Now that slugging pitcher Shohei Ohtani has reached the promised land, it's time for him to make good on his promise -- although the day that happens appears some way off.
Despite the velocity of his fastball in Japan and his booming batting practice missile launches in Arizona, American baseball fans are wondering when or if the hype about "Japan's Babe Ruth" will be justified in the major leagues.
Through his first three weeks in spring training and exhibition games, pitcher Ohtani has shown flashes of brilliance when able to adjust to the unfamiliar mound. But his progress with the bat has been slow.
Ohtani has been a huge hit, however, with his teammates. His smile and presence in the Los Angeles Angels spring training clubhouse in Tempe, Arizona, has made a solid impression.
"He's always joking, laughing, talking. He wants to learn English so fast. He's a nice kid. He's fun. We all like him," catcher Rene Rivera told reporters after a March 2 game in Phoenix.
Ask an Angels player about Ohtani, and you get more or less the same answer: He's a great pitcher, a great hitter and a great teammate. It's as if their reading off cue cards.
"He has a special talent, he's got a special arm ... and we'll get him as many at-bats as we can," manager Mike Scioscia told MLB Network.
Bullpen coach Scott Radinsky, asked about how to fit Ohtani into a lineup perceived as being filled with loaded hitters, said, "Hopefully, he's one of those loaded hitters. He's shown that he can do it (hit). All he's got to do is stay healthy."
One scout, who as a youngster was a teammate of a Japanese veteran making his major league debut, wasn't surprised by the positivity.
"All the players are saying the right things," he said. "Everyone on the team got the message to be positive. So for now, at least, everyone will be saying what a good player he is. If he doesn't produce or the team doesn't win, that might change.
"They're carrying an extra roster spot, so it's really a matter of how much everyone buys into it."
Ohtani has also managed the transition to a different kind of spring training with relative ease.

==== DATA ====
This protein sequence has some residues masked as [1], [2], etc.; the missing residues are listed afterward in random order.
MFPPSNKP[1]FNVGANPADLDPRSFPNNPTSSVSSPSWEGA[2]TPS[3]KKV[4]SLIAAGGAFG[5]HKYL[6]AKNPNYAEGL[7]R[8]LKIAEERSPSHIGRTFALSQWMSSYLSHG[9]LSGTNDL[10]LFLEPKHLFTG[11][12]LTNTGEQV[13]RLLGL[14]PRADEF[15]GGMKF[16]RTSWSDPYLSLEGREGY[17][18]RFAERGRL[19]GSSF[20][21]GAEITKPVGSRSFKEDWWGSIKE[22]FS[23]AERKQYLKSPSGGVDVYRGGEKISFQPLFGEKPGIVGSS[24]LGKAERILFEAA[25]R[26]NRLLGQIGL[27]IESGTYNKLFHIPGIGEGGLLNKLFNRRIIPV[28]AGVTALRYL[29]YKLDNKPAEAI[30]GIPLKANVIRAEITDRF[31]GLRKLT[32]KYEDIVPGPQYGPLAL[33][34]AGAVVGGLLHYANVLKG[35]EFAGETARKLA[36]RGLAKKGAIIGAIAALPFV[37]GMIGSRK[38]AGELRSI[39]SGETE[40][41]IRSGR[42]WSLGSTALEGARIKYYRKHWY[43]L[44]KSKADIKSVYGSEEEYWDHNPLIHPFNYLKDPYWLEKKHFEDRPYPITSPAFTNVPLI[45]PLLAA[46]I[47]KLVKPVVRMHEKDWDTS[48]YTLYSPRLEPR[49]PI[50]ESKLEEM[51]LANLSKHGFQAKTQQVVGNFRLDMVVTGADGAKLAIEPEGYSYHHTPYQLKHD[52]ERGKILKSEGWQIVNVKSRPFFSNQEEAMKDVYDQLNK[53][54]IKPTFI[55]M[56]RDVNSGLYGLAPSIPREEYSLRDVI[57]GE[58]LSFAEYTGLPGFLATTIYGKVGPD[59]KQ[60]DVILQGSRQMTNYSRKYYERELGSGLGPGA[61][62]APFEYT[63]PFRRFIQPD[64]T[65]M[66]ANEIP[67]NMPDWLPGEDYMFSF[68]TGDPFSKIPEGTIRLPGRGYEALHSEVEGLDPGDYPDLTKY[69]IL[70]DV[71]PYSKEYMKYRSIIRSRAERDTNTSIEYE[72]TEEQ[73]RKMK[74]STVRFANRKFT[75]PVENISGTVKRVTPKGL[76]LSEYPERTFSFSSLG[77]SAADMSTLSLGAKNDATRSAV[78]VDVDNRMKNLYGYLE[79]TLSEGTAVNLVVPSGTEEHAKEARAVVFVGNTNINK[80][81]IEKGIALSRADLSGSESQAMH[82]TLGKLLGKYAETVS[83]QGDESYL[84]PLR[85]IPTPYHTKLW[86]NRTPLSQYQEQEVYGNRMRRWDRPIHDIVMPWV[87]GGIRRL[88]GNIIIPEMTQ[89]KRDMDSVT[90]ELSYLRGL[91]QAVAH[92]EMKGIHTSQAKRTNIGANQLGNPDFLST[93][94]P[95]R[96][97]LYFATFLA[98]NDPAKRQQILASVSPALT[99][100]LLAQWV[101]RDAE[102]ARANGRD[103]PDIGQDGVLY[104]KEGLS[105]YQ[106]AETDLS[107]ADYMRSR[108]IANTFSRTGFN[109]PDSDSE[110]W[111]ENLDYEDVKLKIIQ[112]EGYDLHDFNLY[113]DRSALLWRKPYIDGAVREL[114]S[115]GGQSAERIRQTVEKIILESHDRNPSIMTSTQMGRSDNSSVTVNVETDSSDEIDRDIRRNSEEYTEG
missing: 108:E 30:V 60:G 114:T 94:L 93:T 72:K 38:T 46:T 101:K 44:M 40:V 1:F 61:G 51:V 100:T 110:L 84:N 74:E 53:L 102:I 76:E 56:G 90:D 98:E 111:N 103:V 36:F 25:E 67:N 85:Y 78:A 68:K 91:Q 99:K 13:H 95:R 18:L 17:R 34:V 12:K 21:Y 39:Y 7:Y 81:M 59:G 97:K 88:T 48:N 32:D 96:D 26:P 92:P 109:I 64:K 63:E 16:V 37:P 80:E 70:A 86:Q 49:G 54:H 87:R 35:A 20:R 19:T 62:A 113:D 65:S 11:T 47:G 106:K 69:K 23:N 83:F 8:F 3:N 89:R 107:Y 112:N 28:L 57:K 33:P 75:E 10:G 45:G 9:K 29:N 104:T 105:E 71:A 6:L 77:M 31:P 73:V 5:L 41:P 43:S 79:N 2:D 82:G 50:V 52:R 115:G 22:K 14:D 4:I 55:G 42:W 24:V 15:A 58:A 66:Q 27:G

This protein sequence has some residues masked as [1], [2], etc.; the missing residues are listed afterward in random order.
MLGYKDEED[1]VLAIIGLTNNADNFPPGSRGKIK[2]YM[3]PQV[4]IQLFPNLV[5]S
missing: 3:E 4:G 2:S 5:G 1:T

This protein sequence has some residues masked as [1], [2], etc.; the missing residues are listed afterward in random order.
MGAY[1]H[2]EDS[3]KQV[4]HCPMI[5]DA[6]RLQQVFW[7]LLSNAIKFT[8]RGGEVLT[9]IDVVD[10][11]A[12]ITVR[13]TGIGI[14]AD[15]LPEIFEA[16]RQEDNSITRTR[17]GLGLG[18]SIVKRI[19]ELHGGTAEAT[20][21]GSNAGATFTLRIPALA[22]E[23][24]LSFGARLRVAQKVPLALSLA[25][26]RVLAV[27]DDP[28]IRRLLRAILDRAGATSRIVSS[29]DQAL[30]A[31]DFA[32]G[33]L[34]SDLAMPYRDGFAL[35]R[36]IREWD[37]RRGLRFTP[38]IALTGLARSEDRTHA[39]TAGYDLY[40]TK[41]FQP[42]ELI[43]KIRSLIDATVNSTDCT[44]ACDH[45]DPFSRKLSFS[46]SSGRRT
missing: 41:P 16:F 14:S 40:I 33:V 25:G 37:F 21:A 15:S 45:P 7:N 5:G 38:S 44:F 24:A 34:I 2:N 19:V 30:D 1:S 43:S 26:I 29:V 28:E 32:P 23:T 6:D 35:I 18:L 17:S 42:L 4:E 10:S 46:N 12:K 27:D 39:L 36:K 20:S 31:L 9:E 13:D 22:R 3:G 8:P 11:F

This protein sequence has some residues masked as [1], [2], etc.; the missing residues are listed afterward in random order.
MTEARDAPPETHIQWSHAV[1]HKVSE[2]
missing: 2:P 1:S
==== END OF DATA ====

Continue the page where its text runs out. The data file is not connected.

Major league spring workouts are less intense but occur every day instead of five or six days a week as they do in Japan. This subtle shift can trip up Japanese players who try to get in their accustomed work without the benefit of days off.
"I like practicing every day, so that's been a pleasure," Ohtani said on March 2, but admitted it was not easy at the start. "The first week (of practice) was really hard, until I got used to it and found my rhythm."
"I had to tread lightly and be careful, not being familiar with how we practice or the routines and wondering how to go about them. But now I'm used to it."
But getting used to both hitting and pitching at a high level in the States has been another thing.
"Both are extremely hard. Even in practice games, I feel my teammates' level is very high, both in terms of power and speed," Ohtani said.
American mounds are harder, higher and differently shaped than those in Japan, where they vary from park to park. The major leagues' ball, too, is different, slightly larger and heavier with lower seams and a smoother surface than the ball he's used to.
"The (mound) slope is more severe, but if I throw properly, it will be easier, and that comes from practice," Ohtani said. "Repeating things in the proper order is necessary, and putting that all together, starting in practice, is the answer."
Although Ohtani's pitching has varied from sublime to subpar, his batting form has become an issue. According to Yahoo Sports' Jeff Passan, one major league scout told him Ohtani looked like a high school hitter, "because he's never seen a good curveball."
Good curves are common in Japan, but former Hanshin Tiger star Matt Murton told Kyodo News they tend to act differently from those in the majors and look differently -- with less rise out of the pitcher's hand.
"The MLB curveballs are harder with more of a hard downward action that doesn't pop out of the hand," said Murton, who is now working in baseball operations with the Chicago Cubs.
Whether those differences are caused by different pitching styles, balls or mounds is not clear, but the same differences that trouble him as a pitcher have steepened his learning curve as a hitter.
The two-seam, sinking fastball, is a common weapon in the majors, but is rare in Japan. Because the mounds here are softer and lower, and the ball here is less slippery, the two-seamer is hard to execute. But as a hitter, Ohtani will have to learn to recognize it and hit it from scratch. While he hit curveballs well in Japan, he will need to identify their American cousins and adjust.
And, as a veteran MLB scout told Kyodo News last winter, Ohtani will have to be adjusting on both sides of the ball at the same time, something nobody else has tried at the big league level since Babe Ruth.
"It's going to be tough," former big league pitcher Shigetoshi Hasegawa said. "I thought it would be easier than it was. That was pretty tough for me, even just for pitching, so it's going to be pretty tough (for Ohtani), because he's got so many things to do."